A stock Toyota GR Yaris has just lapped the Nurburgring in 7:56 (BTG) on Michelin Pilot Sport 4 S tyres in 6 degrees Celsius conditions and that’s mightily impressive.
Just when you thought the applause for the new Toyota GR Yaris couldn’t get any louder, it suddenly does. While this may not be any official Nürburgring lap as YouTuber Captain Gasrank completes the tourist layout of the Nürburgring, otherwise known as Bridge To Gantry (BTG). This misses out the stretch between the last gantry and the first bridge. As a result, the lap totals 19.1km opposed to a full lap distance of 20.832km, which equates to around 20-30 seconds faster.
However, factor in that this was during a tourist track day, the Toyota GR Yaris was running on a Michelin Pilot Sport 4 S tyre, and finally conditions of just 6 degrees Celsius, you start to appreciate the engineering feat Toyota has managed to create with its 4WD system. Bravo. Oh, and this is a completely stock car, no track-based modifications.
What is the new Toyota GR Yaris?
The new Toyota GR Yaris is Toyota’s first genuine all-wheel drive sports car and its first homologation model for World Rally Championship competition since the end of production of the Celica GT-Four in 1999. Well, it would have been, had Toyota not canned the competition car in mid-2020. However, the car was still engineered for that reason, so think of it still has a homologation special.
The WRC-skilled team of designers and engineers at Tommi Mäkinen Racing focused on perfecting the aerodynamics, weight distribution and light weight of the new car – the three qualities essential to achieving the best performance and drivability.
The body is made from lightweight materials including carbon fibre and aluminium to deliver a 1280kg kerb weight. Couple that with the all-new 1.6-litre turbo engine that produces 257bhp and 267lb ft of torque and Toyota says the GR Yaris will sprint from 0-62mph in 5.5 seconds and go on to a top speed of 143mph.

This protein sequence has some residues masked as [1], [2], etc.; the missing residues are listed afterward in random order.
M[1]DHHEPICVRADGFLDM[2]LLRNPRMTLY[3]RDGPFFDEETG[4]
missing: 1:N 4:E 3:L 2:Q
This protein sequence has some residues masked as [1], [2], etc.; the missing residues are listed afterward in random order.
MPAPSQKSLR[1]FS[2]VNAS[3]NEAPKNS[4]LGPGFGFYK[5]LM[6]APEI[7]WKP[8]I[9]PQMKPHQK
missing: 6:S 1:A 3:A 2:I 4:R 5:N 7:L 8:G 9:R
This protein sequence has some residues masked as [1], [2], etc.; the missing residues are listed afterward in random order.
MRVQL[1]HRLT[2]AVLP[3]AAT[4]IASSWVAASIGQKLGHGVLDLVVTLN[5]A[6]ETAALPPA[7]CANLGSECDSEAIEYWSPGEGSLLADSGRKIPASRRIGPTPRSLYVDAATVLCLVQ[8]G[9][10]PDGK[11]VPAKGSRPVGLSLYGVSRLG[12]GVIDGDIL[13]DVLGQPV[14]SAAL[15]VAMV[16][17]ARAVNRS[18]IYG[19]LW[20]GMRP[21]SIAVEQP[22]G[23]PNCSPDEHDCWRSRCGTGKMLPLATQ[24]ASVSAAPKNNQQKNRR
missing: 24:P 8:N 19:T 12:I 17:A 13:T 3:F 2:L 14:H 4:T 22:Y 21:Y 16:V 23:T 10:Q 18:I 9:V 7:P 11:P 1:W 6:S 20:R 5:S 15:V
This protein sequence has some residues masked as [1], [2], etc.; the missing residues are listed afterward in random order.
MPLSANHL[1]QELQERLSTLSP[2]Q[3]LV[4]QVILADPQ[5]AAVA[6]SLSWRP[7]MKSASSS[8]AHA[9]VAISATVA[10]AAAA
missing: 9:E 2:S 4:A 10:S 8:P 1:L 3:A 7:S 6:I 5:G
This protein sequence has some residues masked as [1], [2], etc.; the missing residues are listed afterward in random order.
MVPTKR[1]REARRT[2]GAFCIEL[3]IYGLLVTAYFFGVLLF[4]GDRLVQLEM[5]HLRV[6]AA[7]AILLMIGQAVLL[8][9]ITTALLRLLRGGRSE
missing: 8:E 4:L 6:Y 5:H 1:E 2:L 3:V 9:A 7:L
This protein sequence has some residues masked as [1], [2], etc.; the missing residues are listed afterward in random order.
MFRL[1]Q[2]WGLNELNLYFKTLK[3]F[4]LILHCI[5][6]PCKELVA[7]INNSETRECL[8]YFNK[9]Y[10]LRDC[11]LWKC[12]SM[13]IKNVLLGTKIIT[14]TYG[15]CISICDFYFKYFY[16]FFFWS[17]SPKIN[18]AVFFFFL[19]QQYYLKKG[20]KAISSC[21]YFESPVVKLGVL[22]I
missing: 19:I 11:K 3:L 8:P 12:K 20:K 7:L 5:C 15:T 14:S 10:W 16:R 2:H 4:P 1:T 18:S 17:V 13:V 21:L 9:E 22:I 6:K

The GR Yaris’s performance is supported by a new GR-Four all-wheel drive system designed to optimise drive power to each wheel, while also being simple and lightweight. The distribution of torque between the front and rear axles is governed by a high-response coupling and has, in theory, the ability to send 100% of the torque to either the front or rear wheels. As an option in the Circuit Pack, two Torsen limited-slip differentials manage the split between the left and right-side wheels to give natural and direct car control.
That track pack also includes 18-inch lightweight forged wheels shod in Michelin Pilot Sport 4 tyres, while the standard model gets Dunlop SP Sport MAXX050; both measure 225/40R18
The driver can adjust four-wheel drive performance to suit their preference or the driving situation using a 4WD mode dial switch. In normal mode the base front/rear torque distribution is 60:40; in Sport mode the balance shifts to the rear, with 30:70 distribution to achieve a fun-to-drive quality on winding roads and circuits; and in Track mode the base setting is 50:50 for fast, competitive driving on circuits or special stages. In each mode, the torque balance will automatically adjust in response to the driver’s inputs, vehicle behaviour and road or track conditions.